First, I’m going to go on an aside. For those of you who don’t know, each of the mana symbols used on cards have a corresponding letter (white: W, blue: U, black: B, red: R, green: G). This is useful to know because, at least in design, whenever a mana cost or other mana symbols used elsewhere is referenced, the letters are used to communicate those mana symbols. For example, Runeclaw Bear costs 1G. Cancel costs 1UU. And so on.
So, anyway, you can try to imagine what each of the different civilizations would be like if they grew without a color of mana. What would the WUBR civilization be like? What about the RGWU civilization? I would repeat what Preston suggested for the flavor of each of the civilizations, but, for those of you who haven’t read his comments on my article last week, I’d rather you to not be biased in whatever worlds you come up with on your own.
However, what may possibly aid you in your take of each civilization is a suggestion by Jay Zeffren via Twitter: Take each of the guild philosophies (the two color pairings) and subtract all guilds that exclude the “missing color.” For example, if a civilization is lacking green mana, then have it be the opposite of the values and ideals that are represented by the WG, UG, BG, and RG guilds. Hopefully, this will spark your creativity.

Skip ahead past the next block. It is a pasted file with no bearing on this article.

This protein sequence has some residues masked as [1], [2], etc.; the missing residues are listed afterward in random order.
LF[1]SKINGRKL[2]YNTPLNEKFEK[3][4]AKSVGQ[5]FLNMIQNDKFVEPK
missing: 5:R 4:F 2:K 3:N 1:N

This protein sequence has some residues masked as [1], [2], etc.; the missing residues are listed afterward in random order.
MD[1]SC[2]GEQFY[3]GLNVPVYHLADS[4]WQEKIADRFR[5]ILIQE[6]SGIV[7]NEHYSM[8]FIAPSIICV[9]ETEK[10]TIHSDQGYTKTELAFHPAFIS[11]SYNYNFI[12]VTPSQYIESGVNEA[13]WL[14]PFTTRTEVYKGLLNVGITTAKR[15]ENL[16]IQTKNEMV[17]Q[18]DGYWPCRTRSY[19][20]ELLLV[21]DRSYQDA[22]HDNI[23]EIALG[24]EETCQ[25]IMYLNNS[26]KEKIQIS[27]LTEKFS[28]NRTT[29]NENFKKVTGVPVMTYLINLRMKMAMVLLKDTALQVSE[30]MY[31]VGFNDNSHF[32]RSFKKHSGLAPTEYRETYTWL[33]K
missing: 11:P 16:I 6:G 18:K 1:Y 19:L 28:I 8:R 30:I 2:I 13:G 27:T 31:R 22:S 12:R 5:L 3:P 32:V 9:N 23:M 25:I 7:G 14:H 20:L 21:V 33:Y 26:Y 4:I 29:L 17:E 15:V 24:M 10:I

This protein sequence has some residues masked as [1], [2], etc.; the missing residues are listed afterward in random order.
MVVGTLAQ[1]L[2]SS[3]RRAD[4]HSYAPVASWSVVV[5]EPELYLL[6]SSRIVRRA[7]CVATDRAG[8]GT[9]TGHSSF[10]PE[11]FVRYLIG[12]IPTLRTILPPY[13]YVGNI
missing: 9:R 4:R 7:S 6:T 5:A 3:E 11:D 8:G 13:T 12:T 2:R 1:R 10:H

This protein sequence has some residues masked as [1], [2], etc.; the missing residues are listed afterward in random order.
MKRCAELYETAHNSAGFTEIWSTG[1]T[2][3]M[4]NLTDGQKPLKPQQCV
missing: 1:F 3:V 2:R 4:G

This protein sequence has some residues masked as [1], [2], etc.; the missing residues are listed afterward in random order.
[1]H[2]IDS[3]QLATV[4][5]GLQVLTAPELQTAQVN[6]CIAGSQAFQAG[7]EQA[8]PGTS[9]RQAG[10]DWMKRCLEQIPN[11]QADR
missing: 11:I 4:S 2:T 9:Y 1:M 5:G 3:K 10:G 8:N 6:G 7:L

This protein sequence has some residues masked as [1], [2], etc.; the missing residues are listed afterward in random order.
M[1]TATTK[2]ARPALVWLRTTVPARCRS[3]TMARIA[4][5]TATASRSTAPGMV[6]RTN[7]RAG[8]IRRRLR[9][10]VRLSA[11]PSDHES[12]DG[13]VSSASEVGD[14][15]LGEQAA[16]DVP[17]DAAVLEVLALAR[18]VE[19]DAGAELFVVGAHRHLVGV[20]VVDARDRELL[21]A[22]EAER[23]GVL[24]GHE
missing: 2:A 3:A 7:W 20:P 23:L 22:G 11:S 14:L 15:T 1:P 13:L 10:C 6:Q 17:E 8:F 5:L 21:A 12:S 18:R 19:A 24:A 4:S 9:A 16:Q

And What Name Might This Reservation Be Under?
Reader koga305 brought up a point where since this set would debut these four-color groupings, we’d need a good name for that type of grouping as well as good names for each of these groupings. For example, each of the ten dual-color pairings is called a guild. And each guild has a name, like Boros and Izzet. Each three-color (allied) trifecta is called a shard, and each shard has a name, like Bant and Jund. Informally among many Magic players, the enemy-colored three-color groupings, such as WUR, are called wedges. So, what are we going to call a four-color grouping? And what are we going to call each of these groupings (I referred to them as civilizations when describing the flavor of the world above, but that was just for ease of explanation).
We’ll Start with an Appetizer, Followed by the Main Entree, Then… Dessert!